Counting Liberia's "other" refugees
MONROVIA, Liberia, April 4 (UNHCR) - They came to Liberia at a time when hundreds of thousands of people were fleeing. Some were here even before the civil war started in 1989, and stayed throughout the 14-year conflict. Today, amid the mass return to Liberia, these refugees are ready to stand and be counted.
The UN refugee agency is currently registering refugees around the Liberian capital, Monrovia. The operation seeks to document them using a new system called ProGres that verifies and compiles extensive biographical data and photographs into a single database. Once registered, the refugees each receive an identity card.
The compiled data makes it easier for UNHCR staff to conduct refugee status determination, provide assistance and protection, process resettlement cases and facilitate local integration.
"The process will benefit the refugees who have remained behind in Liberia," said Bendu L. Massaquoi, a Sierra Leonean refugee who heads a family of five and is currently studying Public Administration and Management on UNHCR scholarship at Monrovia's African Methodist University.
"We are being issued the identity card for our own security," she said. "It will help us in the event of problems, for the law to be on our side. It is also good in case of emergencies, so they can contact our next of kin."
Massaquoi is one of 2,715 Sierra Leonean refugees living in three camps near Monrovia. Many had arrived in Liberia in 1991, fleeing the war back home. While more than 40,000 subsequently repatriated with UNHCR assistance, this group chose not to go back to Sierra Leone for various reasons.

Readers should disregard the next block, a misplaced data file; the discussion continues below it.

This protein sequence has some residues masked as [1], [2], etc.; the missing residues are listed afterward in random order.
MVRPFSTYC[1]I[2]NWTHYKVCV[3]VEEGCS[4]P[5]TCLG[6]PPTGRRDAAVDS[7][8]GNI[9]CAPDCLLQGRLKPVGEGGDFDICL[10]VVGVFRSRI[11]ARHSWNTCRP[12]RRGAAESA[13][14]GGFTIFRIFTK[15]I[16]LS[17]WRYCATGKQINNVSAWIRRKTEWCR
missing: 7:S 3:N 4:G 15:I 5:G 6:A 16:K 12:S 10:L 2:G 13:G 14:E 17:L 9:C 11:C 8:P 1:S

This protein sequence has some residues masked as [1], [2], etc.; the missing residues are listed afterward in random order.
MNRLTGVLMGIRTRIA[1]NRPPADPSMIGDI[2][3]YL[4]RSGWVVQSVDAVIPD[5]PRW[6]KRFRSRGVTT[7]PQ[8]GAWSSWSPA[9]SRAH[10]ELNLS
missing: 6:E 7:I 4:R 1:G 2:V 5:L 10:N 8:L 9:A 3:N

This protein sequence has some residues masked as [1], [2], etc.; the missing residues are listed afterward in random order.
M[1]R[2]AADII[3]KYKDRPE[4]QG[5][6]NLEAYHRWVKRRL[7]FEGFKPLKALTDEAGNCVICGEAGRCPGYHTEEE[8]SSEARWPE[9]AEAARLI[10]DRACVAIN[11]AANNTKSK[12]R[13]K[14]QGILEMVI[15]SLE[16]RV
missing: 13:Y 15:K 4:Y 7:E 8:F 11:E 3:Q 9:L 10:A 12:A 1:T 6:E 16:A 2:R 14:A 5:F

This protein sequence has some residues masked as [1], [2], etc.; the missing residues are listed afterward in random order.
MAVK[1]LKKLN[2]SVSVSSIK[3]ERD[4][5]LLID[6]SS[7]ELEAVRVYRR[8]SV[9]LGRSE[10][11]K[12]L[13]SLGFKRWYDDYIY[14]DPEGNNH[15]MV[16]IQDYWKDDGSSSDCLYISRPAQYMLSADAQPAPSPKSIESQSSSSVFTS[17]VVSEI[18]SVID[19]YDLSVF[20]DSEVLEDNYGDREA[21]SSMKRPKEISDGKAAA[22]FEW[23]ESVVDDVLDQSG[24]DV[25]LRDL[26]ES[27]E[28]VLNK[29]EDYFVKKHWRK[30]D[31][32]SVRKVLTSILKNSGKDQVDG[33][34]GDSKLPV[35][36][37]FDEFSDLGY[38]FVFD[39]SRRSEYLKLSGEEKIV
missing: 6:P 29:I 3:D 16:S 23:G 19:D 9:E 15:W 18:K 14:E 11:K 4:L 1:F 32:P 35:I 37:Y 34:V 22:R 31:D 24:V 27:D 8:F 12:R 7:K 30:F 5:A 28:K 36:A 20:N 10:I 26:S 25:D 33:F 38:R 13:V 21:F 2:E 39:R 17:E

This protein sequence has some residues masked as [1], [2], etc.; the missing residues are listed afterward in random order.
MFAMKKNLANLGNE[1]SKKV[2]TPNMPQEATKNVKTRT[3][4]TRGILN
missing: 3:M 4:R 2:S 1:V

In addition to the Sierra Leoneans, Monrovia also hosts some 90 urban refugees who are a mix of nationalities - Algerians, Congolese, Ghanaians, Ivorians, Nigerians, Rwandans, Somalis, Sudanese, Togolese and Ugandans. The Sudanese refugees are mostly children who were born in Liberia and have lived here for a long time. There are even refugees from beyond the region, from Iraq, Lebanon and Palestine.
A team of 33 people - from UNHCR, the Liberian Refugees Repatriation and Resettlement Commission, implementing partners and former refugee leaders - are currently in Monrovia to register the urban refugees. The team includes registrars, data entry clerks, interpreters and photographers, some of them trained by a Geneva-based team.
After Monrovia, the team will move on to eastern and southern Liberia to register an estimated 12,000 Ivorian refugees who fled the 2002 conflict in neighbouring Côte d'Ivoire.
Liberia is the third country in West Africa to implement the new registration system that allows data to be shared among UNHCR offices worldwide. In all, 27 countries have benefited from the system so far.
By Sarah Brownell